Take a lot of pride in stepping up for the team: Virat Kohli
Virat Kohli celebrates his 43rd ODI century. (AFP Image)

After going 11 innings without a hundred, Virat Kohli is back to his century-hitting mode and delivering back-to-back wins three-digit scores. More importantly, his 43rd century on Wednesday against the West Indies came in pressure situation. Chasing 255 in 35 overs, he walked out when Rohit Sharma had fallen in the third over and saw India through with an unbeaten 114 off 99 balls with support from Shreyas Iyer’s second straight half-century for India.

As it happened | Scorecard

In the second ODI, Kohli had found himself in a similar surrounding, coming in at the fall of Shikhar Dhawan’s wicket in the first over. There, with India batting first, Kohli, on a slowing wicket scored 120 and along with Iyer, put India back on track after West Indies threatened to stage a strong comeback with two quick wickets in the middle Kohli’s stroke-filled centuries earned him Players-of-the-Match awards in both games and the India captain also walked away as the Player of the Series.

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“I have been around for a while. Experience counts in pressure situations, understanding where the game is heading and what I need to do in terms of the tempo of the game,” he said. “So, you obviously want to take a lot of pride in stepping up for the team as much as you can and I definitely take a lot of pride in that.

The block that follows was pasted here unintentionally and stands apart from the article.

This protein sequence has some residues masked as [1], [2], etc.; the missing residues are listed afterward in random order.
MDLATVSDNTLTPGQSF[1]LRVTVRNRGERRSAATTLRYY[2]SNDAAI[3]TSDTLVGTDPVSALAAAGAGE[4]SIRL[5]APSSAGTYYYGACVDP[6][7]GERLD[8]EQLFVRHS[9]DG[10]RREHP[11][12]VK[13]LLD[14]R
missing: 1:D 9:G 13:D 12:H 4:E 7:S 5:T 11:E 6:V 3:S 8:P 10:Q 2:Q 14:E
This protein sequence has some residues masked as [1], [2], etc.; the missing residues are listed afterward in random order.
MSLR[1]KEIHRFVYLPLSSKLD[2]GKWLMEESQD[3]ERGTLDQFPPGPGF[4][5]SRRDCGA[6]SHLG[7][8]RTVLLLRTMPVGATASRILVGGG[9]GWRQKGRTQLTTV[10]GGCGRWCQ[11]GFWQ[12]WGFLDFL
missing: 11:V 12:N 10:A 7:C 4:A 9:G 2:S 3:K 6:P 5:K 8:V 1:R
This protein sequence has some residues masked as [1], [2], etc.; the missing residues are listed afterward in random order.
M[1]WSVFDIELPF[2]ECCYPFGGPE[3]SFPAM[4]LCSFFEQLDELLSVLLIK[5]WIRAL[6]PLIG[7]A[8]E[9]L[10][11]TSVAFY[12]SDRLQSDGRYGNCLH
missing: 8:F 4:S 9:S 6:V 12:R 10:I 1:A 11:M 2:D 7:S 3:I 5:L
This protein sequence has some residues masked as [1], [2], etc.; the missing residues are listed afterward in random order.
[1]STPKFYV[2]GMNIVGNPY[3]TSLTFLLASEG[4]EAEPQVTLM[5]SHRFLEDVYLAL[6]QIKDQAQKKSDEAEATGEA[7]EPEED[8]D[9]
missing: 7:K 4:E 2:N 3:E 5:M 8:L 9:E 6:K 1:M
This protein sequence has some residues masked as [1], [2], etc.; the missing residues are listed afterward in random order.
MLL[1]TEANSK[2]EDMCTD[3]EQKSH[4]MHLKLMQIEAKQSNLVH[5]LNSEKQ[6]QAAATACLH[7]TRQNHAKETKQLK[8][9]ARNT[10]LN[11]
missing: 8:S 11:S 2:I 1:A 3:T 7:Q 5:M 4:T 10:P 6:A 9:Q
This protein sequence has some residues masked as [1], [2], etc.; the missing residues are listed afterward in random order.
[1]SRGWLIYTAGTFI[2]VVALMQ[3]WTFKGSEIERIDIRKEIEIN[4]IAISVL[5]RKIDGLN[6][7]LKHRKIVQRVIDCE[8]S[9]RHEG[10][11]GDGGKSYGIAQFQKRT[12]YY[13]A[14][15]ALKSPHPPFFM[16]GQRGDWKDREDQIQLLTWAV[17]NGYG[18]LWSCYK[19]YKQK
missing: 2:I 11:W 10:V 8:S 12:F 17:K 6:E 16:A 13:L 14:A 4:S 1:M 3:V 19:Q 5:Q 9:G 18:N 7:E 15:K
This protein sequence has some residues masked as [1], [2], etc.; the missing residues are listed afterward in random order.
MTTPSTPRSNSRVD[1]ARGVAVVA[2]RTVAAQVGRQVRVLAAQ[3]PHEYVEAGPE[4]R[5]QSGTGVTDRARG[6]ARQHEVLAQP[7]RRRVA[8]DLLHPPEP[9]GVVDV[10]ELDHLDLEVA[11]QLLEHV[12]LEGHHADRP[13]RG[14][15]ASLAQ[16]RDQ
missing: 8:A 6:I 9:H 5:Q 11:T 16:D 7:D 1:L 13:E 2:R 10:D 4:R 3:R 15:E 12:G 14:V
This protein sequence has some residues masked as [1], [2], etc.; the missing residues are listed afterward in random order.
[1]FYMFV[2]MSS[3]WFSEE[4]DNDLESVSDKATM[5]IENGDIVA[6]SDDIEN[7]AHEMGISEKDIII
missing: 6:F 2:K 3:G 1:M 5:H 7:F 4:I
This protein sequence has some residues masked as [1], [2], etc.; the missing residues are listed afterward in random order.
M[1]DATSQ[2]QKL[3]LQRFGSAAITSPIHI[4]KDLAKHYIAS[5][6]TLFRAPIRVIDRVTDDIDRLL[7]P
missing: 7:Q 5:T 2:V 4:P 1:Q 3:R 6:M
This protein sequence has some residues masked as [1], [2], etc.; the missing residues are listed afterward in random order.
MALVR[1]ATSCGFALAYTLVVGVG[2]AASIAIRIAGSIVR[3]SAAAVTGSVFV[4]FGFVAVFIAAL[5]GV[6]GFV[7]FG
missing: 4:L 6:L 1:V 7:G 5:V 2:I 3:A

“Two good games with the bat for me, but more importantly we got the result because of my contribution as well, so that always feels much, much better and eventually that’s all that matters – when you cross the line and finish the game.”

India could have been chasing a bigger target, or at least a more challenging one even with DLS coming into play when West Indies had raced to a bright start. Batting first, Chris Gayle and Evin Lewis smashed 114 in the first 10, with 85 coming in between overs six and 10. Kohli admitted he was nervous since with rain on horizon, the revised target could have really made the situation stiff for India, hence getting both openers out not long after each other was crucial.

“It was actually good that we got game time and we got those wickets otherwise we’d be chasing close to 280 in whatever overs we had bowled. So, that would have been a humongous task on a pitch that was slowing down,” he said.

“When Chris and Lewis play like that you know why they are rated as two of the most dangerous players in the world especially in white-ball cricket. We tried literally everything and bowled every ball possible, but they were just absolutely brutal – actually that was tremendous batting from both of them.”